181 L. Brammer, M. Crocker, B. J. Dunne, M. Green, C. E. Morton, K. R.
Nagle, A. G Orpen, J1 Chem. SOC.Chem. Commun. 1986, 1226-1228.
[9] D. C. Brower, K. R. Birdwhistell, J. L. Templeton, 0rganometallic.r 5
(1986) 94-98.
[lo] G. C. Conole, M. Green, M. McPdrtlin, C. Reeve, C. M. Woolhouse, J.
Chem SOC.
Chem. Commrm. 1988, 1310-1313.
[11] 3: ' H N M R (360MHz. CD,CI,, -20°C): 6 = 7.9-5.4 (overlapping signals) 38H, C,H,, qZ-C,H,), 5.00 (s, 5H, C,H,), 2.96 (d, l H , CHPh,
J(HP) =2.9 Hz); ',C{'HJ NMR (90MHz, CD,CI,, -20°C): 6 =
140.3-126.1 (aryl), 99.8(s), 96.9is) (C,,C,), 88.2 (C,H,), 58.9 (C6),44.7 [d,
1048
0 VCH
Verlagsgese/lschajt mbH, 0-6940 Weinheim, 1990
C,, J(CP)
=
36.6 Hz]; ,'P{'H} NMR (101 MHz, CD,CI,,
-2OOC).
6 = 23.3.
[12] W. D. Jones. L. Dong, J. Am. Chem. Soc. 111 (1989) 8722-8723.
I131 a)W. D. Harman, H. Taube, J. Am. Chem. Soc. 110 (1988) 5403-5407;
b) W. D. Harman, M. Sekine, H. Taube, ibid. 110 (1988) 5728-8731;
c) W. D. Harman, H. Taube, ibid. I10 (1988) 7585-7887; d) K.-B. Shui,
C:C. Chou, S.-L. Wang, S.X. Wei OrganomrtnNics 9 (1990) 286-288.
1141 a) A. Nakamurd, N. Hagihara, Bull. Chem. Soc. Jpn. 34 (1961) 452-453;
b) M. D. Rausch, G. F. Westover, E. Mintz, G. M. Reisner, I. Bernal, A.
Clearfield, J M. Troup, Inorg. Chem. 18 (1979) 2608-2615.
1151 H. Yamazaki, K. Yasufuku, Y. Wakatsuki, Orgonometallies 2 (1983) 726732.
[16] 6 : 'HNMR(360 MHz,CDC13,25'C): 6 = 7.3-6.6(m, 20H,C6H,),4.88
(S, 5H, CsH,), 4.30 Id, 6H. OCH,, J(HP) = 8.2 Hz], 1.26 [q, 2H, CCH,,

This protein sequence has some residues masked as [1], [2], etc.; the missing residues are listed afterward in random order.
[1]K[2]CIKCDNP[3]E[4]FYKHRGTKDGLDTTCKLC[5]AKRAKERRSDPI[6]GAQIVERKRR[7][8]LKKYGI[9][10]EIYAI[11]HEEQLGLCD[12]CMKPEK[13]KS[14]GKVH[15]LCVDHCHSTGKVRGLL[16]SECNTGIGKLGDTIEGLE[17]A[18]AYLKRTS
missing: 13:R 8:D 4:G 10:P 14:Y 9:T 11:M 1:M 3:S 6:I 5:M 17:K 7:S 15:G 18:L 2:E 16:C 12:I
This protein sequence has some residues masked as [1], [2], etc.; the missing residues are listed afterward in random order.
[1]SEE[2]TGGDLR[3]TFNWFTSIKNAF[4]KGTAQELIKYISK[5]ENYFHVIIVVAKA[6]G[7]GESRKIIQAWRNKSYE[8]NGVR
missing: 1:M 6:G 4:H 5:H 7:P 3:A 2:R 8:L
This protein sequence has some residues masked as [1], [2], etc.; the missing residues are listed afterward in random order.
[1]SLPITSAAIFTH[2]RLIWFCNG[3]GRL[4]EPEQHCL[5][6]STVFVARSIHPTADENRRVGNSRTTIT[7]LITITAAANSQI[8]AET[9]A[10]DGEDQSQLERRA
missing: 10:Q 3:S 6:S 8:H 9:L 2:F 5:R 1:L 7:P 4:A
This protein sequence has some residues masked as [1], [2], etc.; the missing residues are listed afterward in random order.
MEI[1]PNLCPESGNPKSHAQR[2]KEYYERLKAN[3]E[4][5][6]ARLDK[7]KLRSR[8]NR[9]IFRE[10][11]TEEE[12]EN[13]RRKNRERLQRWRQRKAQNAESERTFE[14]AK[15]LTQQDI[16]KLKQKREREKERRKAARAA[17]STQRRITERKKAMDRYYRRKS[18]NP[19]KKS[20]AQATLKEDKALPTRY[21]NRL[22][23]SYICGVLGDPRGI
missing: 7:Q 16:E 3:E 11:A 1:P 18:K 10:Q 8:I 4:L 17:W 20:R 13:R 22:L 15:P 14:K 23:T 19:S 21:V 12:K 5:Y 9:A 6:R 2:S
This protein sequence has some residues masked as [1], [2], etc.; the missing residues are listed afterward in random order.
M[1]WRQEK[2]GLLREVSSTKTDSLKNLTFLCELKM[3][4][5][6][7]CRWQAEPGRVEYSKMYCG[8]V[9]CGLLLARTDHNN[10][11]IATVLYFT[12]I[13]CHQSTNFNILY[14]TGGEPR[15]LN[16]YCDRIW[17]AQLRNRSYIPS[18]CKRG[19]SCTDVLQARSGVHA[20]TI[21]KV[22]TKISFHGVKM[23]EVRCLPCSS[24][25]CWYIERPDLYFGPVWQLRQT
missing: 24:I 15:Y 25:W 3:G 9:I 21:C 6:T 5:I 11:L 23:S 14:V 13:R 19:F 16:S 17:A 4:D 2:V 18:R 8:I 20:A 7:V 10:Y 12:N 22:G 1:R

J(HH1 = 7.7 Hz], 0.87 [t, 3 H, CH,, J(HH) = 7.7 Hz]; 13C{'H} NMR
(90 MHz, CDCI,, 25°C): 6 = 162.7 [d, C., Cs,, J(CP] = 18.5 Hz) 186.7.~
123.3 (aryl), 142.3 [d, C,, C,,, J(CP) = 1.3 Hzl, 89.4 (C,H,), 74.6 [d,
OCH,, J(CP) = 2.9 Hz], 35.8 [CEt, J(CP) = 11.5 Hz], 23.4 (CH,), 7.3
(CH3); 31P(1H}NMR (101 MHz, CDCI,, 25°C): 6 = 143.5.
[17] H. Yamazaki, Y. Wakatsuki, Bull. Chem. Soc. Jpn. 52 (1979) 1239-1240.
[I81 8: 'H N MR (360MHz, CD,CI,, 25'C): 6 = 7.6-6.9 (m, 20H, C6H,),
8.39 (s, SH, C,H,), 4.76 (bs, 2H, NH,); "CC('H} NMR (90MHz.
CD,CI,. 25°C): 6 = 131.9-128.2 (aryl), 122.7 (C-NH,), 96.2 (Cm,Cz.),
88.1 (C,H,). 84.0 (CD,Cp,),:IR: v,,(cm-')(CH,CI,) 3474 m, 3381 m.
1191 S. C. Nyburg, A. W. Parkins, M. Green, unpublished.
The Structure of Vicinal Pentaketones-X-Ray
Structure Investigations and Calculations **
By Rolf Gleiter,* Edwin Litterst, Thomas Oeser,
and Hermann Irngartinger *
Dedicated to Professor Tetsuo Nozoe
on the occasion of his 88th birthday
The recently prepared vicinal pentaketones ['I are ideally
suited as models for describing the electronic and steric requirements of a keto group. Each CO moiety possesses a
strong local dipole moment and provides two lone pairs at
the oxygen as well as a n- and a n*-orbital. So far, only a few
structural data on open chain vicinal di-,I21 tri-13*4]and
tetraketones 41 are available. Empirical calculations
(MM2ts1)predict the dihedral angles of cc-diketones[61and
triketones but fail to do so for those of tetra- and pentaketones. Older semiempirical
as well as more
recent ones['] and ab initio calculations with a minimal basis
(STO 3G)J91 give unsatisfactory results with respect to the
torsional angles of vicinal CO groups in po1yketones.f'' In
this communication we report on the structural parameters
of vicinal pentaketones and present a simple model which
reproduces the torsional angles properly.
C33
OCO-CO-CO-CO-CO-R
I, R = /Bu; 2, R = Ph
In Figure 1 we show the conformation and most signifiAn
cant bond lengths of tert-butylphenylpentaketone (1).[lo1
X-ray investigation on single crystals of diphenylpentake[*] Prof. Dr. R. Gleiter, Prof. Dr. H. Irngartinger, Dr. E. Litterst,
Dipl. Chem. T. Oeser
Organisch-Chemisches Institut der Universitat